Established by Congress A.D. 1906 June 29 this National Park protects a concentration of ruins created by the Anaszi people. The buildings were created from about A.D. 750 to 1300 and then abandoned. They were not rediscovered until the 1880’s and soon after people started excavating them.

Due to the wholesale looting going on the area had to be made a national park to save the site. Thanks to the efforts of Virginia McClurg to save it the area remains one of the most impressive places in the southwest, though I think that Chaco Canyon is a more impressive and slightly less overrun with tourist spot. Though all the large ruin sites are very touristy. My advice is to avoid them and go for the less visited natural wonders with smaller ruins, like Canyon De Chelly National Monument in northeast Arizona.

It is the second of Colorado’s National parks along with Rocky Mountain National Park and Black Canyon of the Gunnison National Park. It is located in the far south west corner of the state.

I live at Cliff House... drop by sometime

Mesa Verde National Park is located in southwestern Colorado, about 10 miles from Cortez. It can be found off of US Route 160. It is a cultural heritage site, and is the only national park that was set aside in order to preserve something man-made; all other national parks preserve natural beauty. The park comprises 52,122 acres. For those who don't speak Spanish, Mesa Verde is Spanish for green table, although since mesa has been absorbed into English, it really means green mesa. This is odd considering that it is in a desert.

The historical information about the "discovery" of the park is adapted from the site mentioned at the bottom.
Although white settlers visited the area as early as the mid-1750s, the first explicit reference to the area came in 1859 from Professor J. S. Newberry, who was conducting a geological report for Captain J. N. Macomb, one of the many exploratory expeditions of the time. Apparently, the use of the term "Mesa Verde" was in wide use at the time, because Newberry refers to the area as such. More than likely, he didn't encounter any ruins, because none are mentioned in his report. It is unlikely that he overlooked mentioning them.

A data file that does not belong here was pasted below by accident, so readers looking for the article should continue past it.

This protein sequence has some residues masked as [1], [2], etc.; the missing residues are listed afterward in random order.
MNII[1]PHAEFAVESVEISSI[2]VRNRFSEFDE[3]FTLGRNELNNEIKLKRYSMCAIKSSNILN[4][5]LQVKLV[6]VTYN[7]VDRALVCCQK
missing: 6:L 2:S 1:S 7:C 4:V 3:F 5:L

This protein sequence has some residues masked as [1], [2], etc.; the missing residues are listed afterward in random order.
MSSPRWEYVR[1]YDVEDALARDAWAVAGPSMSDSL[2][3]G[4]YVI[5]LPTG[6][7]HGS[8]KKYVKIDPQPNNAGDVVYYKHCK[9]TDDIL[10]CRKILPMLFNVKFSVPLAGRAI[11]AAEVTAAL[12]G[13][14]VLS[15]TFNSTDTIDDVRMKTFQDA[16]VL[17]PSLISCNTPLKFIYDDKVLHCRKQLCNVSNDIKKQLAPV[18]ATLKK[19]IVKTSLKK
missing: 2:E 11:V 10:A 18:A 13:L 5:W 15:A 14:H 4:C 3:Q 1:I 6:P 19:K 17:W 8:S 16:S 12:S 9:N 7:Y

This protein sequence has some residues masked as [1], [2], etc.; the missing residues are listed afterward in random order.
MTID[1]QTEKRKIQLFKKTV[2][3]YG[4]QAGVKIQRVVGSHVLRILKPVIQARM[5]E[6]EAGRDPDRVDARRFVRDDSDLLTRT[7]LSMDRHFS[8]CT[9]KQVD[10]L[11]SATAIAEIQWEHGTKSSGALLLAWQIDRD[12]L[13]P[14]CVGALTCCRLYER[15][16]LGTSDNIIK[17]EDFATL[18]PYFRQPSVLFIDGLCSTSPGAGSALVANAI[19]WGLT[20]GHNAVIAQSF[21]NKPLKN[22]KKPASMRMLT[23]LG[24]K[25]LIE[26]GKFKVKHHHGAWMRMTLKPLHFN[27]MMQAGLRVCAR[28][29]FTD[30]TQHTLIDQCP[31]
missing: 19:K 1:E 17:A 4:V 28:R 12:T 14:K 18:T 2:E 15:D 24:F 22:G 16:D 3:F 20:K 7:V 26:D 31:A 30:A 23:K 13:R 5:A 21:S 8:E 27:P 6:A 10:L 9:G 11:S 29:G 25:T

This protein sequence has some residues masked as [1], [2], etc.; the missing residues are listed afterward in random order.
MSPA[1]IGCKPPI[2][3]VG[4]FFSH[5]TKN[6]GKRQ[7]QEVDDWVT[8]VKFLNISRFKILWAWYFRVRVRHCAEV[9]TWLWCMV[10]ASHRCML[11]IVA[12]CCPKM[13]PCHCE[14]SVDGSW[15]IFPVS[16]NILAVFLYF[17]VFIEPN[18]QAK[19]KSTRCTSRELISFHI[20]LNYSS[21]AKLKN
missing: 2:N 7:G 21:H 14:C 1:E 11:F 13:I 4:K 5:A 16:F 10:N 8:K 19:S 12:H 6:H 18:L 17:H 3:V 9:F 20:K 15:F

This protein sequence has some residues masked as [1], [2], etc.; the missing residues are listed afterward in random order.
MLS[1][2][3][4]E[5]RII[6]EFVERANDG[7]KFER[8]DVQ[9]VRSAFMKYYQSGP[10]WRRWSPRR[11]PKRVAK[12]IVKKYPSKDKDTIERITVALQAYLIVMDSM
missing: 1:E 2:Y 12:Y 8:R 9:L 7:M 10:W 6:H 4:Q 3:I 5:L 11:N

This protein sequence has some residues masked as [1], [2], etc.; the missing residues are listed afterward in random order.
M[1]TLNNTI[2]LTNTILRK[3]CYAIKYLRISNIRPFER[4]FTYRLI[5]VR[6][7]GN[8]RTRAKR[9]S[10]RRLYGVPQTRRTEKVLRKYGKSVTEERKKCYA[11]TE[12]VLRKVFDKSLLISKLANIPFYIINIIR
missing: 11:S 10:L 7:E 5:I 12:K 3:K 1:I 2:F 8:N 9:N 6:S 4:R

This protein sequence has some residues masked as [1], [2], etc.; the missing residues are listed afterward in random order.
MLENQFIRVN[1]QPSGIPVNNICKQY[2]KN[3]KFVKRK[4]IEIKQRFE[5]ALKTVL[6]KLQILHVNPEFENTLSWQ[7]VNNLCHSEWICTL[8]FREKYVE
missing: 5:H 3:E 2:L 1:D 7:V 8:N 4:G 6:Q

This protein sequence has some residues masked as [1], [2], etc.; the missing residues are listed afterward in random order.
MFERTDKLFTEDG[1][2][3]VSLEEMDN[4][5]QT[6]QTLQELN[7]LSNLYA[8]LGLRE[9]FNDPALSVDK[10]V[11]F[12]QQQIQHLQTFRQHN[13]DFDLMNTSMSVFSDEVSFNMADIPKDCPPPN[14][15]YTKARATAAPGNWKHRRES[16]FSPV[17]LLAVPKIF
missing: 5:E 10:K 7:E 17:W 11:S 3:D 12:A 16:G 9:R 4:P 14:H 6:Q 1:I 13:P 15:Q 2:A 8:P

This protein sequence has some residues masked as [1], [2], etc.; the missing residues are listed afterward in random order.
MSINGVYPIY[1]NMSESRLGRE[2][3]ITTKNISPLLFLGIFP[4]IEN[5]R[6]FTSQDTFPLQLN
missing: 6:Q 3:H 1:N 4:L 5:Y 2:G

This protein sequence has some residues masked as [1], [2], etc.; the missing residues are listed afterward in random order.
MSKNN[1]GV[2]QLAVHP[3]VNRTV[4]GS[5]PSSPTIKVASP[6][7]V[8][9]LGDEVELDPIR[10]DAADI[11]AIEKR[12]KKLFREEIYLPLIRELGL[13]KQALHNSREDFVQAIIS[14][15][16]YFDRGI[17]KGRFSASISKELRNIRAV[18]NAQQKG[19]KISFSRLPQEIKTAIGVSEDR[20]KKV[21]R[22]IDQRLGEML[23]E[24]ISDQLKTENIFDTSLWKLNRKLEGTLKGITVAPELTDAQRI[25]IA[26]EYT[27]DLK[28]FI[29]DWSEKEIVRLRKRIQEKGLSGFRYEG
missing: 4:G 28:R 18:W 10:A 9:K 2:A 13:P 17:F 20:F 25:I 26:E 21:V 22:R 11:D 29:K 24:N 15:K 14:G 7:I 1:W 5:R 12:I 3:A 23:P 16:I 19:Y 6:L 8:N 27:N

It wasn't until 1874 that there was a recorded instance of a white person entering the ruins. A surveyor for the U. S. Geological and Geographical Survey, W. H. Jackson, entered some of the ruins in September of 1874. By this time, the ruins were faily well known among prospectors in the area, and it was one of them, John Moss, that first led Jackson to the area. The two entered together. I believe (though I'm not 100% positive) that Jackson took pictures, which still exist. Although he discovered several other ruins in the area, he didn't find them nearly as impressive as the first ruins, which are today known as Cliff Palace. Another popular story has the ruins being entered first by a pair of cowboys. Sounds nice, but doesn't seem likely. They probably were responsible for discovering many of the outlying ruins though.

From this point on, most of the exploration done in the park was done by looters, looking to make a quick buck. So, in 1906, Mesa Verde was commissioned as a National Park, allowing the government to better protect the ruins. Of course, it didn't stop them, but it was a start. Today, any looters will simply visit one of the many other, unprotected ruins that smatter the desert southwest. In the four corners area, it is quite easy to find pottery shards and other artifacts that have been found.